Showing posts with label racism. Show all posts
Showing posts with label racism. Show all posts

Wednesday, May 12, 2021

Traumatization of black Americans by racist police is major mental health issue.


What happens when black people are arrested and falsely accused by the police?

There is a very good article on NBC News on 05/11/21 well worth reading. You can access it by clicking here.

Editor's note:

Over my 51 years as a Psychiatric Social Worker and a white male of privilege, I have been made very aware of the racism my black clients and co-workers have experienced in their interactions with police. At times, it has brought me to tears to hear their stories.

All helping professionals should read the above article so that their consciousness is raised so that they can better understand the experience of their black clients and their families and community..

Friday, February 8, 2019

What about biased punishing of black girls in our society?

Dr. Monique W. Morris gave an interesting TED talk which was published on 02/05/19 about black girls being unfairly targeted for punishment in schools.

Dr. Morris' talk led to my thinking about Sandra Bland and Patrisse Khan-Cullors and Asha Bandele who started and organized Black Lives Matter and wrote the book, "When They Call You A Terrorist: A Black Lives Matter Memoir."

When people deny that racism exists they are ignorant of some basic facts and dynamics in our society. Dr. Morris in 14 minutes gives us a little peep into what its like to be a black girl in our society.

For the full TED talk video click here.

Friday, October 26, 2018

Books - The Underground Railroad by Colson Whitehead

There are plenty of slave narratives. Do we need any more?

Colson Whitehead's novel, The Underground Railroad, tells the story of a young slave woman, Cora, who escapes the Randall plantation in Georgia with a male companion Caesar and makes her way north and west on a literal underground railroad whose tunnels have been dug by abolitionists committed to undoing the bonds of slavery.

The scenes about slave torture and killings are terrible and offset to some extent by the kindness of strangers who help and conduct the slave escapees to freedom.

This is a story about the tenacity and perseverance of the human spirit against the evil of economic forces and power which exploit, subjugate, oppress, and terrorize to maintain power and dominion. It is a more extreme story of what is happening in America today with Trumpism and the championing of racism, mysogony, xenophobia, deceit and using fear and terror to undue civil liberties and the rule of law.

The Underground Railroad is an old narrative going back 300 years in the United States and continuing on in more subtle and insidious forms in our country today.

Cora and her companions seeking freedom and human development in the face of life threatening terror and domination is a souce of inspiritation and hope. The people who help her and her companions are the unnamed saints and martyrs for the cause of human dignity and respect. While a difficult book to read because of intentional pain and suffering deliberately inflicted to dominate and subjugate human beings, it is more importantly a book not only of resistance, but of endurance, hope, and triumph.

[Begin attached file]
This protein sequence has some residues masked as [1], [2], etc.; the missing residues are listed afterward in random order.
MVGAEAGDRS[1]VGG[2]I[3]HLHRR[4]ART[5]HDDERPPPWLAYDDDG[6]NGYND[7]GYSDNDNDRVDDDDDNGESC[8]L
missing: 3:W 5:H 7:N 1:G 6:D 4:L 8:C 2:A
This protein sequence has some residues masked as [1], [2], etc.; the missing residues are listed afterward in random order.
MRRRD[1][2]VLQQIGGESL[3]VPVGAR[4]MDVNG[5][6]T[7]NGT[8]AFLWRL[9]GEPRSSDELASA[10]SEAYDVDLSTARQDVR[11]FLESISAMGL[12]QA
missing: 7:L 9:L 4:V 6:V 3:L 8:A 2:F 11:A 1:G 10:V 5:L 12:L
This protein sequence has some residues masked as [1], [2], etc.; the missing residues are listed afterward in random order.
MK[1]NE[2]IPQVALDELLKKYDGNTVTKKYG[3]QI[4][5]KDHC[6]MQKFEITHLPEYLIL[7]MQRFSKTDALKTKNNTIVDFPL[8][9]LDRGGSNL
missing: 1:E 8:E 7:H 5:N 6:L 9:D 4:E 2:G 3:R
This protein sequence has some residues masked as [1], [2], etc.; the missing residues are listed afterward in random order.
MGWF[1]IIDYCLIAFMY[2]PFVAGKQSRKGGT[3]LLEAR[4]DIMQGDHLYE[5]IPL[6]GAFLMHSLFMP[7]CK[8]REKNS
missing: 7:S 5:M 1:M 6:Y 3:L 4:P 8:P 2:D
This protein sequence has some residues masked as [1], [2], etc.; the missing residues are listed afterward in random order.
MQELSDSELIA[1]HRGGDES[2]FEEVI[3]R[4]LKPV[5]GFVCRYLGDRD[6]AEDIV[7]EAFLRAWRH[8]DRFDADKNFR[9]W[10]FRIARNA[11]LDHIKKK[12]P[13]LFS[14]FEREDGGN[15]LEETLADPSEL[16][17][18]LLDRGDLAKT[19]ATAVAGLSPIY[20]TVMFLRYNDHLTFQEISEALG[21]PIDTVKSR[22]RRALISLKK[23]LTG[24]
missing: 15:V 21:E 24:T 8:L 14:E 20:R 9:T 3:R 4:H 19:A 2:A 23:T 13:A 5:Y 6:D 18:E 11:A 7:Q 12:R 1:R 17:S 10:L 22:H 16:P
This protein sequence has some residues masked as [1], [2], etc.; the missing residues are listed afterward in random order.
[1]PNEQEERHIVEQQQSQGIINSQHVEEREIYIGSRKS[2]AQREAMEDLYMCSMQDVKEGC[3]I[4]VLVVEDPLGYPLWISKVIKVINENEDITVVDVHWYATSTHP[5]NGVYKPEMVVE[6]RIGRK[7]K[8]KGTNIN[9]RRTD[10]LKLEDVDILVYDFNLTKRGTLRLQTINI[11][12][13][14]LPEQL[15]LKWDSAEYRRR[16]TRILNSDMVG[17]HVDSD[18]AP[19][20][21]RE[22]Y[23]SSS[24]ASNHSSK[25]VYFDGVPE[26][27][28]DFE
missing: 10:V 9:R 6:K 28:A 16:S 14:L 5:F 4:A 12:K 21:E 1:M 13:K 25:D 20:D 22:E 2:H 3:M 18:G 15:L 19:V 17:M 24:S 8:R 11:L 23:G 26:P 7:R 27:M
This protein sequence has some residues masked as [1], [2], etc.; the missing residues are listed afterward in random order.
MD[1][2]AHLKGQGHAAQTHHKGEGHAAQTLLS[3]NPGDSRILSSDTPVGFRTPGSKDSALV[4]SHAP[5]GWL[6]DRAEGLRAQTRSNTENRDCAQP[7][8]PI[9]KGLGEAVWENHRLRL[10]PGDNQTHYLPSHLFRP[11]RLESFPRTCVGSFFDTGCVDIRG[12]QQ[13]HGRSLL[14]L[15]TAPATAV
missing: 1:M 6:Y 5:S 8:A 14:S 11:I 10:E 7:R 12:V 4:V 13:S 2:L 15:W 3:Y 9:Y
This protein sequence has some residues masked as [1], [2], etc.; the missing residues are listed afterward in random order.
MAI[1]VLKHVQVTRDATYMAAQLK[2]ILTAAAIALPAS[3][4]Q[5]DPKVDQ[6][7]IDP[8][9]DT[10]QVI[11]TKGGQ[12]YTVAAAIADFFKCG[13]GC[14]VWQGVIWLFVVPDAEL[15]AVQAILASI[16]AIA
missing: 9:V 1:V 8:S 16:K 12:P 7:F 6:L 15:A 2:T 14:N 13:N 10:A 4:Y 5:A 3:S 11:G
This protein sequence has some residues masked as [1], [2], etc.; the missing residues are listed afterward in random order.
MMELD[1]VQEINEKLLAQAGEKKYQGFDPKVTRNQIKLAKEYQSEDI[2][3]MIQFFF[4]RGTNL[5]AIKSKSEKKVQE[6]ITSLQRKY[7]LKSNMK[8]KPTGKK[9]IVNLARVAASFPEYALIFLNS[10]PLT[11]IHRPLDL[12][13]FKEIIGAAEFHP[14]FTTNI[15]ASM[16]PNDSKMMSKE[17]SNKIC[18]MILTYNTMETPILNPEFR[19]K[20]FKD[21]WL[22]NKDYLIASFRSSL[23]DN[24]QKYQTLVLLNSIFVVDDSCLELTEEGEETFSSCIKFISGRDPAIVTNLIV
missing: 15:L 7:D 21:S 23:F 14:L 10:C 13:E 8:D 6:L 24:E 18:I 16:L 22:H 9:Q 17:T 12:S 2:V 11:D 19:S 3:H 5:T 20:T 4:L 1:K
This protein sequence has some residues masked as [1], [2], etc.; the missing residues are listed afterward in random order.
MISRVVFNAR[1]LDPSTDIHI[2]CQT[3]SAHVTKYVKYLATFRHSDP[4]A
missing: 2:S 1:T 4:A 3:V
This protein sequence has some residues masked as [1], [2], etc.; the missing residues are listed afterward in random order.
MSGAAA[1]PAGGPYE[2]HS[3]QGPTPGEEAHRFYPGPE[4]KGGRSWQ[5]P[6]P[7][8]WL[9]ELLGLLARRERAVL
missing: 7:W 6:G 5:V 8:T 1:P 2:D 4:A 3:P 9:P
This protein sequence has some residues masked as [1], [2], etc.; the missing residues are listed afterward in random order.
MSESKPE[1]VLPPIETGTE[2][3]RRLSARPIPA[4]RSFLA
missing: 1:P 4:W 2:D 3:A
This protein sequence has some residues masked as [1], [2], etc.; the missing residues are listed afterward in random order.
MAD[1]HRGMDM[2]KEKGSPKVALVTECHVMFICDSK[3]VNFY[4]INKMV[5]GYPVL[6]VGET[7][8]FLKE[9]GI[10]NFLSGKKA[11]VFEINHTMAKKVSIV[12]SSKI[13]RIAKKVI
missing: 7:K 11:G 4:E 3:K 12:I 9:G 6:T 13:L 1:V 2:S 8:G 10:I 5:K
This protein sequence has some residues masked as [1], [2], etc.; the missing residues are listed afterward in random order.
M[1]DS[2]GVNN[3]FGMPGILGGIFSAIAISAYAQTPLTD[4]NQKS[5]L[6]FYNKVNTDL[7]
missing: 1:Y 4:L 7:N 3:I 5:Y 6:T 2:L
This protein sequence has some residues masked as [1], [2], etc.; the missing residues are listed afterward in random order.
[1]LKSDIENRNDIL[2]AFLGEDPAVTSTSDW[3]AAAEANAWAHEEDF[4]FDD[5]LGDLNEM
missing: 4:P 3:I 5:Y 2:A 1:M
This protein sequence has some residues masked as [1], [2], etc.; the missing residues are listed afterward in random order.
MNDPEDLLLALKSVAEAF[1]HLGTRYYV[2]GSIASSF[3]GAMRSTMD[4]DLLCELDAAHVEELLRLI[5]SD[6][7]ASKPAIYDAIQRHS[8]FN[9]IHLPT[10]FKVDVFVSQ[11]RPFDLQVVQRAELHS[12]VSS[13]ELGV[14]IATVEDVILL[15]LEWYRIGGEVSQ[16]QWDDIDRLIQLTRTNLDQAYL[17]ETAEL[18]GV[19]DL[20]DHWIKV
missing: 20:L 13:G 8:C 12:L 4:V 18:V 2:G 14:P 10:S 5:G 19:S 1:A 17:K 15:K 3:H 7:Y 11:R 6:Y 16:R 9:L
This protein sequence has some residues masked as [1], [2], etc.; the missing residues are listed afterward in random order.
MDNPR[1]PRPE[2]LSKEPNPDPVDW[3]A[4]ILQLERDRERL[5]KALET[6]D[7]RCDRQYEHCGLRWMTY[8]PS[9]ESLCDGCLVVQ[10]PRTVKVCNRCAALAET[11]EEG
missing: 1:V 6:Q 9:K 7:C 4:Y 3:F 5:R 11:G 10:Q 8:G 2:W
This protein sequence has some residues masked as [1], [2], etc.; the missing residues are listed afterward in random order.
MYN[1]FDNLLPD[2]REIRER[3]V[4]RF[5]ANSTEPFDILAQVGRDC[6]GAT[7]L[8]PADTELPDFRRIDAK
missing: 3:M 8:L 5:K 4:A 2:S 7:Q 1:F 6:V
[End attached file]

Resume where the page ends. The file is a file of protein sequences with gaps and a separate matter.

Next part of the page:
I give The Underground Railroad by Colson Whitehead a 4.5 on the Markham Behavioral Health 5 point scale.

Thursday, March 16, 2017

Real Americans are white Americans

Real Americans are white Americans and other than white Americans are referred to in a way that their Americanism is qualified. What is the affect of this marginalization on people? How do marginalized people deal with racism and bigotry they experience daily?

Friday, February 24, 2017

Racism is bad for your health

From the Greater Good Science Center, University of California, Berkeley on September 8, 2016:

Researchers compared the racial biases of nearly 1.4 million people nationwide to death rates in more than 1,700 US counties. Their findings suggest that blacks and, to a lesser degree, whites who reside in overtly racist communities are more prone to dying from heart disease and other circulatory diseases.

For more click here.

Racism is not a psychiatric disorder in and of itself. Social groups often take pride in their group and feel and think they are superior to others. 

Individual racism can be distinguished from institutional and structural racism where  a culture and system are rigged by the group in power to oppress and dominate the minority group. Individuals tend to act out the beliefs and values of their reference groups. It may be more helpful to think about racism as a cultural phenomenon with individual behaviors and beliefs being a symptom of more deep seated dysfunctional norms, values, and beliefs.

Mental health professionals are not only concerned with the dysfunctional behaviors, thoughts, and feelings of their clients but also with the emotional systems in which these individuals participate such as their families, communities, states, nation, and religious and civic organizations.

Are some communities, organizations, institutions, and political and religious groups more racist than others? Could we then say that some communities, organizations, institutions, and political and religious groups more mentally healthy than others?

Mental health professionals are not interested in enhancing the mental health of individuals, but with families, communities, organizations, institutions, and cultures as well.

For more click here.